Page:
There is a question that we are sure a lot of people have probably wondered at some point, especially when it comes to picking up a new blade for the table saw. The question is just how many teeth for table saw blade?
In general, a table saw blade should have 20 to 40 teeth for rip cuts, 40 to 60 teeth for general purposes (rip cuts and cross cuts), and 60 – 80 teeth for cross-cutting. The lower tooth count for pulling boards allows for proper chip removal, while a higher tooth count for cross-cutting boards helps prevent tear-out.
The number of teeth you need for your table saw blade will vary based on the type of work you are doing. Keep reading as we look deeper into how to choose the right blade for you.
How Many Teeth Should a Saw Have Cut Wood?
The number of teeth you need on your table saw blade to cut wood depends on what kind of cut you are making and what kind of wood you are cutting. There are, however, some general rules you can follow when picking a table saw blade.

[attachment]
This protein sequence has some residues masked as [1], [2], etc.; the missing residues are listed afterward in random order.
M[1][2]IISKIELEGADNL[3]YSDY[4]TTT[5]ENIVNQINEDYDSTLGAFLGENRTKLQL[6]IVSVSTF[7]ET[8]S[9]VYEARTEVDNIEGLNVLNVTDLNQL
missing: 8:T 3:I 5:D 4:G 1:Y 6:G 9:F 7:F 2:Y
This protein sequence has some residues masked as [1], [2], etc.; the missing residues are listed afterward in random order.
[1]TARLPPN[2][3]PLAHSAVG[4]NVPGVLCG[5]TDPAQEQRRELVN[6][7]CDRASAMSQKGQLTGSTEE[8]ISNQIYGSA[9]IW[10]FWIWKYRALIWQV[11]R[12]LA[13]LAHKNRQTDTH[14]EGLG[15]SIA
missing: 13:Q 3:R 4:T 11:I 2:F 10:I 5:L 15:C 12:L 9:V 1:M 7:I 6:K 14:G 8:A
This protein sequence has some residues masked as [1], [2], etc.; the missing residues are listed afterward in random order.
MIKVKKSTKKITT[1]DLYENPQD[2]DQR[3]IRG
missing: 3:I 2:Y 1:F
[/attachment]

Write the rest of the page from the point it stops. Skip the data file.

If you want to rip a board or cut along the grain of a board, you should use a blade with 40 teeth or less.
This is because when you cut with the grain, the chips are longer and you need more room between your teeth to get rid of the chips and keep your teeth from getting too hot. This extra space is called a “gullet,” and you can find out more about it in the next part.
When crosscutting, you need more teeth because cutting will be more violent with fewer teeth, which can cause the wood to tear out. In general, the better the cut will be, the more teeth your blade has.
A combination blade with 40 to 60 teeth will work if you want a blade that can both cross-cut and rip. But the cuts won’t be as clean as when you use a special blade.
A combination blade isn’t great at either cross-cutting or ripping, but it can do both of them well enough. If you could only have one blade, this is the one you should buy.